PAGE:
More and more people are looking to lead healthier, more naturally-driven lives. Of all the dietary options out there, vegetarianism in particular is gaining steam among celebrities and influencers given its benefits both for the body and the planet. However, being a vegetarian in a culturally carnivorous society can impede on active social lives and even complicate participating in family traditions, celebrating holidays and treating yourself every once in a while.
What is the flexitarian diet?
Flexitarian is a portmanteau word combining the words flexible and vegetarian. Flexitarianism is an approach to eating centered around consuming fruits, vegetables, and whole grains, without completely cutting out animal source foods. Followers of this diet enjoy the benefits of eating healthy like losing weight, preventing certain diseases and helping the planet, without necessarily having to skip the Thanksgiving turkey or the occasional burger—or worse, the feeling of guilt after partaking in these meals.
In 2019, U.S. News & World Report ranked the flexitarian diet number three on its best overall diet, best weight-loss diet and best diet for healthy eating rankings and number two on the best diet for diabetes ranking.
How much meat is allowed?
This aspect is incredibly important and flexitarian nutritionist and author Dawn Jackson Blatner, R.D. says that one key aspect of that is learning to re-portion your plate. “Instead of having a ginormous piece of meat as the center of the plate—which is the traditional American style—it should just be a quarter of the plate, with another quarter filled with whole grains, and then the remaining 50% vegetables.”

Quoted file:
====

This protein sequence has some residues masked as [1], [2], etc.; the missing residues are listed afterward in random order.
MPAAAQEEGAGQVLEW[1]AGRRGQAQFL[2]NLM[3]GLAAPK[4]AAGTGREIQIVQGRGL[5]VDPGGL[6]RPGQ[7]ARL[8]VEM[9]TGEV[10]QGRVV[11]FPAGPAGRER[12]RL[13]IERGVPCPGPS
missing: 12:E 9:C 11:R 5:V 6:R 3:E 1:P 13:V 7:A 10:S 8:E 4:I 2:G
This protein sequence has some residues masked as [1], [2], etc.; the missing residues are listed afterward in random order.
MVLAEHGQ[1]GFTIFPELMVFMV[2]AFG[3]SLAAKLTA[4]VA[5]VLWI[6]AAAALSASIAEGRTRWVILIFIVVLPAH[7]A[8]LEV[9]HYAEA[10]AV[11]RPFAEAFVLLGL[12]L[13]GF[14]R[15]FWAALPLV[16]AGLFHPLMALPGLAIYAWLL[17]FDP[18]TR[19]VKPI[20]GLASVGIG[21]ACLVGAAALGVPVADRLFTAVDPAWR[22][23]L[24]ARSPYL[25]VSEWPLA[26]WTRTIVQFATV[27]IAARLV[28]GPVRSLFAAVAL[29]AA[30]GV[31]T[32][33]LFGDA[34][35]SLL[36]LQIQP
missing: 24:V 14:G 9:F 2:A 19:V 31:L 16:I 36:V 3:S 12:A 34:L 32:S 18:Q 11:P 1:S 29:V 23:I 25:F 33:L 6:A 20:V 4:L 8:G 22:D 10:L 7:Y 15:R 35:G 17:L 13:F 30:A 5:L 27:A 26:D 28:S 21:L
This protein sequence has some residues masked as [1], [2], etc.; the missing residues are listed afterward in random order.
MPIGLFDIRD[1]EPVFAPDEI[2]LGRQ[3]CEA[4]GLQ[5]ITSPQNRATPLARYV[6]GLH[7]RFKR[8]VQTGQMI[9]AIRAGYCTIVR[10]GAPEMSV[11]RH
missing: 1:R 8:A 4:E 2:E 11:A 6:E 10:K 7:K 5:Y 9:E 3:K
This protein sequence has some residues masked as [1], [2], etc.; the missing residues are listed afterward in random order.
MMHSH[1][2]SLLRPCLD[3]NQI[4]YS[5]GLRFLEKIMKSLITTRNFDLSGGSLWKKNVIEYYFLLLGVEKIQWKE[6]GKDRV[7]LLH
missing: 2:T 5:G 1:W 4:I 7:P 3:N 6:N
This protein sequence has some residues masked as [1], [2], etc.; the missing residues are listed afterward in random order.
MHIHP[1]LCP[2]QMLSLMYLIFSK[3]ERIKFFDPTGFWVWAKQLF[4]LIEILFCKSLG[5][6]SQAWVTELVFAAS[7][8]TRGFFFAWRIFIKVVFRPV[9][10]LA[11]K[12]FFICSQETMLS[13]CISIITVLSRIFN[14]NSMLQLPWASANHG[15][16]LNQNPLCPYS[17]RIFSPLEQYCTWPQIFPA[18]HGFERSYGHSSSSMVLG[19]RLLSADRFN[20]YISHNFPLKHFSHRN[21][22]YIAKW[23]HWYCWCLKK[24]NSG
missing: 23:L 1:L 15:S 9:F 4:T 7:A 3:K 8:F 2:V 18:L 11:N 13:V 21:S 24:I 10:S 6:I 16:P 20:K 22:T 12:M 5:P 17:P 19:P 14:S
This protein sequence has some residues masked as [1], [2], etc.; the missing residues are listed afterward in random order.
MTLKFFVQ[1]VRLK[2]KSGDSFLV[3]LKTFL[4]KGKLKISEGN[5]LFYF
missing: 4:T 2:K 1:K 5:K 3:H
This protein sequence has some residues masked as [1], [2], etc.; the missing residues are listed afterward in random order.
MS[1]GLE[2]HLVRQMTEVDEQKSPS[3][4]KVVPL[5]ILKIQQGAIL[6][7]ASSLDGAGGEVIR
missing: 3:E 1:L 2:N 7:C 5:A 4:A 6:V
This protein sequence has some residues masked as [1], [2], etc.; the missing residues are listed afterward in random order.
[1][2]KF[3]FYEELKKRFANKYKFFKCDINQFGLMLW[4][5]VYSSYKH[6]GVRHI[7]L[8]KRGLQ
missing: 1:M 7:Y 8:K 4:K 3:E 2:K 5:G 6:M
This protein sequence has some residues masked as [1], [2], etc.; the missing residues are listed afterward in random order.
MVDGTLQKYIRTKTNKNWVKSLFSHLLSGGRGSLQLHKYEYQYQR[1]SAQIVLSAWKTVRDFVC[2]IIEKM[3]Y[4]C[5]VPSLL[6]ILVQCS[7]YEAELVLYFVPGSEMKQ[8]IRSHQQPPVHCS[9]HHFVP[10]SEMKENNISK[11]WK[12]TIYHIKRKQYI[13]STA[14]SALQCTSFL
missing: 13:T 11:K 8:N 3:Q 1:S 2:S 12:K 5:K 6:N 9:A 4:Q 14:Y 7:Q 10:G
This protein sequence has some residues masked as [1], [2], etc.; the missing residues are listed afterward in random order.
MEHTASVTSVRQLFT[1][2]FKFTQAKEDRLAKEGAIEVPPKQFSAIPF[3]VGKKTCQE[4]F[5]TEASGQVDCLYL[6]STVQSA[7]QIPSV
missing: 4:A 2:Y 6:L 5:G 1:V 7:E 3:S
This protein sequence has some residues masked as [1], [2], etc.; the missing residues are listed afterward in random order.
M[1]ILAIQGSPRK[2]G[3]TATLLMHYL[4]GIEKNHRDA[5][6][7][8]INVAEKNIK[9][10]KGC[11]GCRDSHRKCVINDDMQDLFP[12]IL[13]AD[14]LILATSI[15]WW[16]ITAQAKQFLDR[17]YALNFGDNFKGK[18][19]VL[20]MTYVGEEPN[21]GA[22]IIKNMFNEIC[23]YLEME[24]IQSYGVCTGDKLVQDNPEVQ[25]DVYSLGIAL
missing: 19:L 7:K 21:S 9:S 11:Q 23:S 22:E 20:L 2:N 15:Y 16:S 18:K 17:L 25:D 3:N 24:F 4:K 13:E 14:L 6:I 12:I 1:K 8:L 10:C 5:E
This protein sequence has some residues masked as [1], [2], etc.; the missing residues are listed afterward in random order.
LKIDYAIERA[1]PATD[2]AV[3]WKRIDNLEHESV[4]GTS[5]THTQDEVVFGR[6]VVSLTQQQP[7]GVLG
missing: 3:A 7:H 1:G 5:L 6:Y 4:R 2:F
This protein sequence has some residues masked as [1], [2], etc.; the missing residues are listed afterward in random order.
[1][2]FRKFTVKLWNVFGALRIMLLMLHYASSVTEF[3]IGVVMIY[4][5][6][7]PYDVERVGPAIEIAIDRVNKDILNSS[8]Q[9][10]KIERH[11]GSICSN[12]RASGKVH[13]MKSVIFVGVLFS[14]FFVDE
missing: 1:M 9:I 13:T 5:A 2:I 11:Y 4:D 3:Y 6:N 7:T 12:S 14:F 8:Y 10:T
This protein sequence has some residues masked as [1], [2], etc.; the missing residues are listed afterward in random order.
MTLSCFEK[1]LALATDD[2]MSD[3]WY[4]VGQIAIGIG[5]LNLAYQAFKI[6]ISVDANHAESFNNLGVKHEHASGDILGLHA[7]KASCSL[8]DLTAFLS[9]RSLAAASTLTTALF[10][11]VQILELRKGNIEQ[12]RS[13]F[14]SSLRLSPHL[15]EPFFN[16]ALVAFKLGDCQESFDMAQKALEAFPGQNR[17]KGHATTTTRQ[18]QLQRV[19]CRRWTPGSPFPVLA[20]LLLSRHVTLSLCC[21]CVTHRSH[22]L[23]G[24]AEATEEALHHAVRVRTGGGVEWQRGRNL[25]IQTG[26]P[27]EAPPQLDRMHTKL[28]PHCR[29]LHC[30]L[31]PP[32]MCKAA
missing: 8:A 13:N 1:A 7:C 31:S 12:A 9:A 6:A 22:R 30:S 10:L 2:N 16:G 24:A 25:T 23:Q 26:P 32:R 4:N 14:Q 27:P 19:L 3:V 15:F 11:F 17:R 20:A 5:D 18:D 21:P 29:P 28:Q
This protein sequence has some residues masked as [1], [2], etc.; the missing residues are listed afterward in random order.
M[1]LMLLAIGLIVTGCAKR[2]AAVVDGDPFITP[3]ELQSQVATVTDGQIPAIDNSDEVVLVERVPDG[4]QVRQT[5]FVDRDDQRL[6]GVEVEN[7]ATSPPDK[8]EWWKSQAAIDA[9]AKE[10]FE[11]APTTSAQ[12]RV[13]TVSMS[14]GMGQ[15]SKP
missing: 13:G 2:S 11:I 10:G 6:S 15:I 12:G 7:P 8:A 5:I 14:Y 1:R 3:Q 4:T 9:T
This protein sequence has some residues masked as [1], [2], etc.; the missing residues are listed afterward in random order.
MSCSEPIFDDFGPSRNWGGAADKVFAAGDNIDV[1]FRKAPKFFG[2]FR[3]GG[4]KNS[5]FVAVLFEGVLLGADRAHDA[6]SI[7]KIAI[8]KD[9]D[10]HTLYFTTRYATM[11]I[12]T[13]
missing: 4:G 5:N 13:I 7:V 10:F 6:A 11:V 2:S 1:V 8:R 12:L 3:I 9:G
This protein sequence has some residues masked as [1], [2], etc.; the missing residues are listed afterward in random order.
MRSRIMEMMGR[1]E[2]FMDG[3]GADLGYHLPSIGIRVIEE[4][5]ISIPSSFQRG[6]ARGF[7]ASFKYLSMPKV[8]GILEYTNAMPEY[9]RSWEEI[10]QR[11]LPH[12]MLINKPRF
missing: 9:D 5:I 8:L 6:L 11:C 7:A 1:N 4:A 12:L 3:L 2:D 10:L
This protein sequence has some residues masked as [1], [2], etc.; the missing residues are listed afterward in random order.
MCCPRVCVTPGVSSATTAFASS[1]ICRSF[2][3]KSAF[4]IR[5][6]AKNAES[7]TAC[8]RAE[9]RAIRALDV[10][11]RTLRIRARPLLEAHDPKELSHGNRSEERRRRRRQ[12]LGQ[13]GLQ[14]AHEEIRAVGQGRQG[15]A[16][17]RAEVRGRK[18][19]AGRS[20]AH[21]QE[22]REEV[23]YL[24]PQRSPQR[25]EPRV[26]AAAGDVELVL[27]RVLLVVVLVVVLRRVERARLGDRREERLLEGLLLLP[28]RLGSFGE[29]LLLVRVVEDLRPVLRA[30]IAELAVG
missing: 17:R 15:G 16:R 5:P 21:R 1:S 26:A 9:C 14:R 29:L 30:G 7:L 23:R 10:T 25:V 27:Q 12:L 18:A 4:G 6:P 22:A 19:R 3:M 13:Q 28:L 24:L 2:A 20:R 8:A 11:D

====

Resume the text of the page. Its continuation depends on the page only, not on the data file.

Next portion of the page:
A number of celebrities have openly adopted this practice, including singer-songwriter Paul McCartney, who raised a great deal of awareness when he implemented Meat Free Mondays in his household in 2009. Actresses such as Gwyneth Paltrow, Cameron Diaz, and well-known British chef Jamie Oliver have all supported the movement.
How to be a flexitarian
This diet is not only easy to follow, but it also has a few levels of intensity depending on how meat-free you’d like to be. Considering that there are 213 meals in a week, Blatner recommends three levels:
Beginner: Only 7 meatless meals per week, with no more than 26 oz of meat in total. “That simply means if you need to have bacon or ham with your breakfast, make your lunch or dinner meat-free that day.”
Advanced: aim for up to 14 meatless meals a week, “which means you still get to eat your burger or turkey sandwich once a day.” Don’t have more than 18 oz of meat per week.
Expert: you only eat meat 6 times per week or less (no more than 9 oz in total) or you go meatless for weeks and save it for special occasions, which Blatner refers to as “significant meat moments” like family barbecues, holiday meals like Thanksgiving, a special date night, or while traveling, “There‘s no better way to experience a different culture than to taste their food, and this diet gives you room to enjoy it,” the flexitarian nutritionist said.
Benefits of the flexitarian diet
According to the expert and author, people who follow a semi-vegetarian diet have lower body weights than people who regularly eat meat, as well as lower incidence of metabolic disease and lowered risk for type-II diabetes. Combining the flexitarian diet with exercise can also reduce the risk of breast and prostate cancer.